Mistake #6. Not replacing your puff
Though exfoliating tools aren’t intrinsically bad for your skin, using the same loofah or body puff for too long is a big no-no. “Puffs and loofahs do grow bacteria and mold and should be thrown out after four weeks,” says Debra Jaliman, M.D., author of "Skin Rules: Trade Secrets from a Top New York Dermatologist" and Assistant Professor of Dermatology, Icahn School of Medicine at Mount Sinai in New York City. “After you use them, take them out of the shower and let them dry out. Lingering moisture will encourage bacterial and fungal growth.”

Using a bacteria-infested loofah can lead to a skin condition called pseudomonas folliculitis, an infection in the hair follicles, says Dr. Farris. "It's not dangerous, and will go away on it's own, but it can be very pesky and itchy."

A better option, she says, is to use a washcloth—it gives you mild exfoliation, which is important since your natural skin-cell turnover rate slows as you age. Plus you likely have a dozen washcloths in your linen closet, encouraging frequent rotation of clean ones into the shower.

Mistake #7. Wasting money on "natural" products
Healthy-sounding buzzwords can equal big price tags when it comes to beauty products these days—but are "natural" products worth the money? If you're concerned about how your soap is produced and its effect on the earth, then buy organic, by all means. But if you're in it for the beauty benefit, you may want to think twice. "Even 'natural' or organic products can strip the natural lipid layer from the skin's surface and destroy its protective barrier," says Dr. Klein. Dr. Farris concurs: "The word 'natural' in and of itself doesn’t mean a whole lot. The best products come from major consumer companies (Proctor & Gamble, Johnson & Johnson, etc.)—they get the good active ingredients, because they can afford to pay the licensing fees, and [they] do tons of research." As long as you stick to soaps without artificial colors, fragrances, and other harsh ingredients—and you moisturize faithfully—you'll be treating your skin responsibly.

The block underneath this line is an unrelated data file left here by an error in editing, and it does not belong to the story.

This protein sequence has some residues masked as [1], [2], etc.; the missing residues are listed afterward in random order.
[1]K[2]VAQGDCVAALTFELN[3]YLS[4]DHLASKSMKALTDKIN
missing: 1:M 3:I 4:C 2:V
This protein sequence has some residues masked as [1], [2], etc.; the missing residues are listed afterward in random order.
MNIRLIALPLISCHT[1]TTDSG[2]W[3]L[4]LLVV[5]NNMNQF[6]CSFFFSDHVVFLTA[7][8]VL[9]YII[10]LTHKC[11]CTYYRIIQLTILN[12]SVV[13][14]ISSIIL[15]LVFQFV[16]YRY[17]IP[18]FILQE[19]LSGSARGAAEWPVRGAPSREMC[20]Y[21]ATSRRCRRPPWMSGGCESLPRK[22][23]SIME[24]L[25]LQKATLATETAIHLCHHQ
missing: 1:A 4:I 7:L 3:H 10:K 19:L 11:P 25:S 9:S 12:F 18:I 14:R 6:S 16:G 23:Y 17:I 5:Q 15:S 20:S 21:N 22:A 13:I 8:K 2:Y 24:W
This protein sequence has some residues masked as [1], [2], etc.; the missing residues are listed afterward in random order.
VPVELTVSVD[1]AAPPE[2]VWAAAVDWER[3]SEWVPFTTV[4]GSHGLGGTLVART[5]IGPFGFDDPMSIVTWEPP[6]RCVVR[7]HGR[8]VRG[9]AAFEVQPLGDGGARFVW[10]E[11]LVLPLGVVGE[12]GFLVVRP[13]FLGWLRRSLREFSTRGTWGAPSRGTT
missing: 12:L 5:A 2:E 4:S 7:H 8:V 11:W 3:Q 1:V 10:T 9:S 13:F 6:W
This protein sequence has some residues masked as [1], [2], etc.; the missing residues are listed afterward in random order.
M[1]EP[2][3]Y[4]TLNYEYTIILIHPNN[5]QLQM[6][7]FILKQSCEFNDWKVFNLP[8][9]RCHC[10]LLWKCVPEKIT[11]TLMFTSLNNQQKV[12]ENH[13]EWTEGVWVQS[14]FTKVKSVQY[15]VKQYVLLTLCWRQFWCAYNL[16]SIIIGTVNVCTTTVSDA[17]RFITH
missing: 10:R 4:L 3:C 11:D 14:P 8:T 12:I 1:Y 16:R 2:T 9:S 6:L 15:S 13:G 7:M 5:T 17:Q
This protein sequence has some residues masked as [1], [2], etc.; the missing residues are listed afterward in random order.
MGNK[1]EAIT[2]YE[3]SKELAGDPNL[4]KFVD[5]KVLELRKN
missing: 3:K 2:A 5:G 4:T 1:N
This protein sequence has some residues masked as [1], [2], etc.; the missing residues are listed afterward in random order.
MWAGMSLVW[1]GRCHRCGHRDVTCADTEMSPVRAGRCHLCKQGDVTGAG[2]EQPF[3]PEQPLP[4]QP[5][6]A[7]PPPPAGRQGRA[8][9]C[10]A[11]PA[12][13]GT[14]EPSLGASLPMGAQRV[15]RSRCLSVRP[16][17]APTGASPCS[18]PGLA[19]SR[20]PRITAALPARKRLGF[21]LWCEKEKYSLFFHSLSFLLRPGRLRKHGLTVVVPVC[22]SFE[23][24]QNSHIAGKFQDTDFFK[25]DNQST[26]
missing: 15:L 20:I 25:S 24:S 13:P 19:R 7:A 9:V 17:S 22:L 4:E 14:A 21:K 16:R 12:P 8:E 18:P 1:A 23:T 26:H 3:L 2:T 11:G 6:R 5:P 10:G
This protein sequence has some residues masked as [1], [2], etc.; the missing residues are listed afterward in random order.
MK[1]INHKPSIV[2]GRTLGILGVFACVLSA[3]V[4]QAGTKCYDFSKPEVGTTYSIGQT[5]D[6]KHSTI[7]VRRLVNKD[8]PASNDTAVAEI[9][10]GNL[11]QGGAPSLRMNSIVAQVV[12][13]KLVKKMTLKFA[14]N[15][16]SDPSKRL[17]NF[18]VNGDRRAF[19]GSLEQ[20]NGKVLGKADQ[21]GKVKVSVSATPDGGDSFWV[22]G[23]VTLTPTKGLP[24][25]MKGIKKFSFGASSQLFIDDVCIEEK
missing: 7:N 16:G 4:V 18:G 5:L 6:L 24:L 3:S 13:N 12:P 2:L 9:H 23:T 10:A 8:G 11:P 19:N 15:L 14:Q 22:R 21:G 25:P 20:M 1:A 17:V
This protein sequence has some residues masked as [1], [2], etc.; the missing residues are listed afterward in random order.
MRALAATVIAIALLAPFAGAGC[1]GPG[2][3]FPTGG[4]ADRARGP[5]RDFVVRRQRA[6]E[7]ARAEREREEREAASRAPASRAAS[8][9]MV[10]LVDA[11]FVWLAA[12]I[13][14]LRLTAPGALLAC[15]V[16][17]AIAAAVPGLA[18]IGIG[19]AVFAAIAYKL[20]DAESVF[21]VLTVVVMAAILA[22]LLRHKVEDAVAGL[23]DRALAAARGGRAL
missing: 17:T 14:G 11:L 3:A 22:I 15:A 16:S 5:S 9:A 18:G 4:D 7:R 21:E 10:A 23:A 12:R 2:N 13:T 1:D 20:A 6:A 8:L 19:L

Mistake #8. Washing your hair daily
How many times a week do you think you should wash your hair? Every day? Every other day? According to trichologists, the technical term for health professionals who specialize in hair and scalp, that's way too often. "Someone with thin, fine or delicate hair should avoid shampooing too frequently—no more than two times a week should help maintain the natural oil production, while achieving moisture balance," says Andrea L. Hayden, Director of the International Association of Trichologists (USA) and owner of The Hair Management Group in San Antonio, TX. And if you have coarse or curly hair, try once every seven days. "Coarse texture or natural curly hair takes longer to establish a good amount of natural oils, so shampooing can be pushed back to once a week. A person could refresh the hair/scalp mid-week, if necessary, by simply applying a conditioner and rinsing thoroughly."

Mistake #9. Using the same old shampoo
Just as your skin becomes more delicate and dry as you age, so does your hair, says Hayden. "For people 50 and older, hair strands require more TLC. As you age, the hair loses protein, elasticity, and density. Safeguard your hair by using sulfate-free shampoos, which are much gentler, avoiding brittleness." And if your hair seems especially prone to breakage, she recommends using a protein conditioning treatment once a month to help restore lost protein and increase hair strength.